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Cell Death Dis. 2015 Feb 19;6:e1657. doi: 10.1038/cddis.2015.24.

Selective inhibition of HDAC8 decreases neuroblastoma growth in vitro and in vivo and enhances retinoic acid-mediated differentiation.

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Clinical Cooperation Unit Pediatric Oncology, German Cancer Research Center (DKFZ), Heidelberg, Germany.
Department of Pediatric Surgery, Dr. von Hauner Children's Hospital, Ludwig-Maximilians-University Munich, Munich, Germany.
Department of Neuropathology, Institute for Pathology, University of Leipzig, Leipzig, Germany.
Department of Clinical Pharmacology and Pharmacoepidemiology, University Hospital Heidelberg, Heidelberg, Germany.
Department of Biostatistics, German Cancer Research Center (DKFZ), Heidelberg, Germany.
Ilmenau University of Technology, Institute for Micro- and Nanotechnologies, Ilmenau, Germany.
Department of Neuropathology, Institute of Pathology, Ruprecht-Karls-University Heidelberg, and Clinical Cooperation Unit Neuropathology, German Cancer Research Center (DKFZ), Heidelberg, Germany.
1] Clinical Cooperation Unit Pediatric Oncology, German Cancer Research Center (DKFZ), Heidelberg, Germany [2] Department of Pediatric Oncology, Hematology and Immunology, University Hospital Heidelberg, Heidelberg, Germany.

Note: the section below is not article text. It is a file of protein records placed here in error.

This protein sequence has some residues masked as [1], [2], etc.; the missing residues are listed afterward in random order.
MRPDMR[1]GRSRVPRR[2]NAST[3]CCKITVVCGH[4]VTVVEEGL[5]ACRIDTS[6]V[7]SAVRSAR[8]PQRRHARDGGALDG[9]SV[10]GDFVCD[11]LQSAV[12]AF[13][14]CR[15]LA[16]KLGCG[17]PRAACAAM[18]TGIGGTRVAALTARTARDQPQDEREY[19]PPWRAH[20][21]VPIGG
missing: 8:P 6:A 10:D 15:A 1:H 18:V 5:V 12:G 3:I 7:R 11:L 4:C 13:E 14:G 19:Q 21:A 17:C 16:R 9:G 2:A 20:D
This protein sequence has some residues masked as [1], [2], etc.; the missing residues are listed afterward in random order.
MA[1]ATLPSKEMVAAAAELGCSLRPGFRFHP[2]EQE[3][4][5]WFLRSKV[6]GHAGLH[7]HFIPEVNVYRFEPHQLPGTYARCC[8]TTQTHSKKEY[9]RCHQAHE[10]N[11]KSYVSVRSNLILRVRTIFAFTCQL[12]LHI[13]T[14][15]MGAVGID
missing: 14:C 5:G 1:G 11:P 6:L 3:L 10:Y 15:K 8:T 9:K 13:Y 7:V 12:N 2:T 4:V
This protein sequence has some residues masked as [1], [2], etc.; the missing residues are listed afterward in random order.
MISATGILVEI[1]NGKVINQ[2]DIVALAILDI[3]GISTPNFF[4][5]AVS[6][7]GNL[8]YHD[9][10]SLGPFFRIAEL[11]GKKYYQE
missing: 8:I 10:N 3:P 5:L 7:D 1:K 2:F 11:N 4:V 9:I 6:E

For differentiation-defective malignancies, compounds that modulate transcription, such as retinoic acid and histone deacetylase (HDAC) inhibitors, are of particular interest. HDAC inhibitors are currently under investigation for the treatment of a broad spectrum of cancer diseases. However, one clinical drawback is class-specific toxicity of unselective inhibitors, limiting their full anticancer potential. Selective targeting of individual HDAC isozymes in defined tumor entities may therefore be an attractive alternative treatment approach. We have previously identified HDAC family member 8 (HDAC8) as a novel target in childhood neuroblastoma. Using small-molecule inhibitors, we now demonstrate that selective inhibition of HDAC8 exhibits antineuroblastoma activity without toxicity in two xenograft mouse models of MYCN oncogene-amplified neuroblastoma. In contrast, the unselective HDAC inhibitor vorinostat was more toxic in the same models. HDAC8-selective inhibition induced cell cycle arrest and differentiation in vitro and in vivo. Upon combination with retinoic acid, differentiation was significantly enhanced, as demonstrated by elongated neurofilament-positive neurites and upregulation of NTRK1. Additionally, MYCN oncogene expression was downregulated in vitro and tumor cell growth was markedly reduced in vivo. Mechanistic studies suggest that cAMP-response element-binding protein (CREB) links HDAC8- and retinoic acid-mediated gene transcription. In conclusion, HDAC-selective targeting can be effective in tumors exhibiting HDAC isozyme-dependent tumor growth in vivo and can be combined with differentiation-inducing agents.

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